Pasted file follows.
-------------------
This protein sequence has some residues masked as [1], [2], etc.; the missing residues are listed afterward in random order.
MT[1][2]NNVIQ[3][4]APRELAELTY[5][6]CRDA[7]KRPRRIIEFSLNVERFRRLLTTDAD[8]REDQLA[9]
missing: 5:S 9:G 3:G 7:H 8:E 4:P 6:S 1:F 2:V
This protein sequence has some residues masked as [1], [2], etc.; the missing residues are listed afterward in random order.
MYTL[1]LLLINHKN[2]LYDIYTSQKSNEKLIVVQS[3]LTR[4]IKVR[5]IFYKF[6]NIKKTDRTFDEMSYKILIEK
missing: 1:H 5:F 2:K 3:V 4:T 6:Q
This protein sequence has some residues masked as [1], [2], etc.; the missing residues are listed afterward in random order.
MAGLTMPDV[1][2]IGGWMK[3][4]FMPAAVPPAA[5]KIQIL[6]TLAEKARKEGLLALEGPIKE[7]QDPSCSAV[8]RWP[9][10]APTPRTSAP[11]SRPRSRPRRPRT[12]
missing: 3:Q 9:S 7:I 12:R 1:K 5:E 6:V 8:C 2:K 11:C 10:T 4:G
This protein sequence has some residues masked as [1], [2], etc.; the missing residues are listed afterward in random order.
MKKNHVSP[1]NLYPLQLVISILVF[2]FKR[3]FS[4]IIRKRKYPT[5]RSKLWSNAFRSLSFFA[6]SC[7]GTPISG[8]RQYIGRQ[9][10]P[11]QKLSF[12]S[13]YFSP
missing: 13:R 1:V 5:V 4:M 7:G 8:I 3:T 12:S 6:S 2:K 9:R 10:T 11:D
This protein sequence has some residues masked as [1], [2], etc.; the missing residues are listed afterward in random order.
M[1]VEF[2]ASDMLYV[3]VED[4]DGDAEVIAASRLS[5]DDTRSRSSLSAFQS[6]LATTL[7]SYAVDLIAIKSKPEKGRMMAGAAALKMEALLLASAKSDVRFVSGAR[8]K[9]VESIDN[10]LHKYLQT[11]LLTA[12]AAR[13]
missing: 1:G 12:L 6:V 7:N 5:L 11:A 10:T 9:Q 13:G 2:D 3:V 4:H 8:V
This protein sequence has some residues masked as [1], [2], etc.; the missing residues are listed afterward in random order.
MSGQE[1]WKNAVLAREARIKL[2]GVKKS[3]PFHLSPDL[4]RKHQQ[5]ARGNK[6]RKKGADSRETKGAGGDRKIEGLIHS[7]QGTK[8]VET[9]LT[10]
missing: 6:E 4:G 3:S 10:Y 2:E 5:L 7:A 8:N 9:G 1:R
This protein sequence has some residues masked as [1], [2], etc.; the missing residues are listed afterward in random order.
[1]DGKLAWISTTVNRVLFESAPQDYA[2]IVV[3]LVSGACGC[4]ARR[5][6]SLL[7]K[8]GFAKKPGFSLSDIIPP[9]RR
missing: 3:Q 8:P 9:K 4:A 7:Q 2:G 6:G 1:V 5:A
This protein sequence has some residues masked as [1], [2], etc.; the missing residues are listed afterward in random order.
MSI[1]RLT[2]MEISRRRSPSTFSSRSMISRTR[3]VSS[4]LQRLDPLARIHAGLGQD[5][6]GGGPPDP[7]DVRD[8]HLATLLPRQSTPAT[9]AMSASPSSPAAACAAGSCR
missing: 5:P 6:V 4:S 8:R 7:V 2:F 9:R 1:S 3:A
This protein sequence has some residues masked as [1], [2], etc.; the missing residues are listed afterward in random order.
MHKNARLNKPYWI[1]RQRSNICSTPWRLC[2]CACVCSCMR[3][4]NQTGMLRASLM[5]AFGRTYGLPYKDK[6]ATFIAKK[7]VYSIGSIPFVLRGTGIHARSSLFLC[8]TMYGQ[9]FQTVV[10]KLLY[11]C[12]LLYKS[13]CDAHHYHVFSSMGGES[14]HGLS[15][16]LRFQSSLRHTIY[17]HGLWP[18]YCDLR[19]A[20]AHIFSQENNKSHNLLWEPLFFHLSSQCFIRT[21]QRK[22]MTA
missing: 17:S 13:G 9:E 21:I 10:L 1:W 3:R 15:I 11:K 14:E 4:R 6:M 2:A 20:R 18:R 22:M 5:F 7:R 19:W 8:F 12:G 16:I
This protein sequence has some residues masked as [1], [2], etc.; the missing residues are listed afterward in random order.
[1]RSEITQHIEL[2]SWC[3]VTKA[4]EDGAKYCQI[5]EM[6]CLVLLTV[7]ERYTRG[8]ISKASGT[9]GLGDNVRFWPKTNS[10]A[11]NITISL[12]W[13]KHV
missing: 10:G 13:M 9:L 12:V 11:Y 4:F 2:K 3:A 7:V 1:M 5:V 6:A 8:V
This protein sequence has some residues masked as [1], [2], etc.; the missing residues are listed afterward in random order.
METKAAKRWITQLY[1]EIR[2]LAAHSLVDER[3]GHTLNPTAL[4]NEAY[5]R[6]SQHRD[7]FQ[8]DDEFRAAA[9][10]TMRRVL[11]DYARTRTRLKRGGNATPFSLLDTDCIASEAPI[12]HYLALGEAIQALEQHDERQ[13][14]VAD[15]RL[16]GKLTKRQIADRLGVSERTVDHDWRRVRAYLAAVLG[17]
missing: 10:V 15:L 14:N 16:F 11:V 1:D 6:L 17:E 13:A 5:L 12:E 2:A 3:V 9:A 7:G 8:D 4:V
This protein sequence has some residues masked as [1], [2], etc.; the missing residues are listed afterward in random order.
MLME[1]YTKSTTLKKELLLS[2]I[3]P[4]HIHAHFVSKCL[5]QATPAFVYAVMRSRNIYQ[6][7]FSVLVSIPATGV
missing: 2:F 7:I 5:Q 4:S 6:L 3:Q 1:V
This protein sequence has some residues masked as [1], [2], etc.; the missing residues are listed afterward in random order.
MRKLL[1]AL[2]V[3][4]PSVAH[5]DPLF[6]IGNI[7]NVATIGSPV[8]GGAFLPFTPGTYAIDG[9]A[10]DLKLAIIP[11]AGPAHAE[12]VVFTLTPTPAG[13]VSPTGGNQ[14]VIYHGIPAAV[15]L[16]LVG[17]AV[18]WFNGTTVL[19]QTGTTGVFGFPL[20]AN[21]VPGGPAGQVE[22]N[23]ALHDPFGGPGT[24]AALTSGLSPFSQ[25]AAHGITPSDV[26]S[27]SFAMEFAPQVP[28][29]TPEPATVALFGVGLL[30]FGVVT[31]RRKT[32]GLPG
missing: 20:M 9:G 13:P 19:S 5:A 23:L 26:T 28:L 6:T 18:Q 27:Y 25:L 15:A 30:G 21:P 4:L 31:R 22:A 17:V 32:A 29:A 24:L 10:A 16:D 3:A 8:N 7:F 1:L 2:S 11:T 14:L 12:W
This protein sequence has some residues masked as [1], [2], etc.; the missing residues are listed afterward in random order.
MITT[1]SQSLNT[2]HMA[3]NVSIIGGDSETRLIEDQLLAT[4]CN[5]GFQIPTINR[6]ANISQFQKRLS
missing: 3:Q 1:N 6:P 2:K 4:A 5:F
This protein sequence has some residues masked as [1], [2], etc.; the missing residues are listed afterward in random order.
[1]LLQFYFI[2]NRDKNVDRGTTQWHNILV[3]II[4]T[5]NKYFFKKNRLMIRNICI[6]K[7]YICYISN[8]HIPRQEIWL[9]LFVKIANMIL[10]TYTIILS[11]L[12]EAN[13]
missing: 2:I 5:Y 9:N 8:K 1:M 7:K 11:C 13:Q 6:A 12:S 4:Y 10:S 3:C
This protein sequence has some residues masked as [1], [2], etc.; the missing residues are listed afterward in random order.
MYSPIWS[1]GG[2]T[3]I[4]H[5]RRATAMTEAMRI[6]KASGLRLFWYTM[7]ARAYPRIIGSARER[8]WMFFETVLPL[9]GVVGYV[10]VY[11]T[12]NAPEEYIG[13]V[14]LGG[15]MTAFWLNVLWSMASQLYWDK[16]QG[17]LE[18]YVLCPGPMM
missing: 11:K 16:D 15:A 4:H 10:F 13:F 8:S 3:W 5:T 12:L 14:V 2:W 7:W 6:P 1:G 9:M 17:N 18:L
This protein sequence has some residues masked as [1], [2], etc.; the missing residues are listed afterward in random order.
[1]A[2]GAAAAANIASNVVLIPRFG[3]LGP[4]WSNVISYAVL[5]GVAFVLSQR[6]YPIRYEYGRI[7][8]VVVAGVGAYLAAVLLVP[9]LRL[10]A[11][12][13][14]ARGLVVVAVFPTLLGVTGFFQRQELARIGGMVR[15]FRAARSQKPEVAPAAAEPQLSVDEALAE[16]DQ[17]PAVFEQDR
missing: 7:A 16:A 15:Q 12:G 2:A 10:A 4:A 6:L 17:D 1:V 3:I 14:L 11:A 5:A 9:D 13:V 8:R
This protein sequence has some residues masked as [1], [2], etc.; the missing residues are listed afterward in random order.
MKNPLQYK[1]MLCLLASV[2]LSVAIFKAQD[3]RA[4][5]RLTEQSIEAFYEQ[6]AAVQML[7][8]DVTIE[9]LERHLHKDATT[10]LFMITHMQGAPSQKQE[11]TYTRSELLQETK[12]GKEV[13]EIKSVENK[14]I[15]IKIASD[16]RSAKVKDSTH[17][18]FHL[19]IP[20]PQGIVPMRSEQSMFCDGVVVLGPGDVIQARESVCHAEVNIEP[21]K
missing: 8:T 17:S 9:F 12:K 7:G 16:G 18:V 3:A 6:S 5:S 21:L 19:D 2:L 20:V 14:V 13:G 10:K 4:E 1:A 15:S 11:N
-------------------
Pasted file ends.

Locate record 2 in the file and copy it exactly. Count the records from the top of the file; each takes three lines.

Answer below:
This protein sequence has some residues masked as [1], [2], etc.; the missing residues are listed afterward in random order.
MYTL[1]LLLINHKN[2]LYDIYTSQKSNEKLIVVQS[3]LTR[4]IKVR[5]IFYKF[6]NIKKTDRTFDEMSYKILIEK
missing: 1:H 5:F 2:K 3:V 4:T 6:Q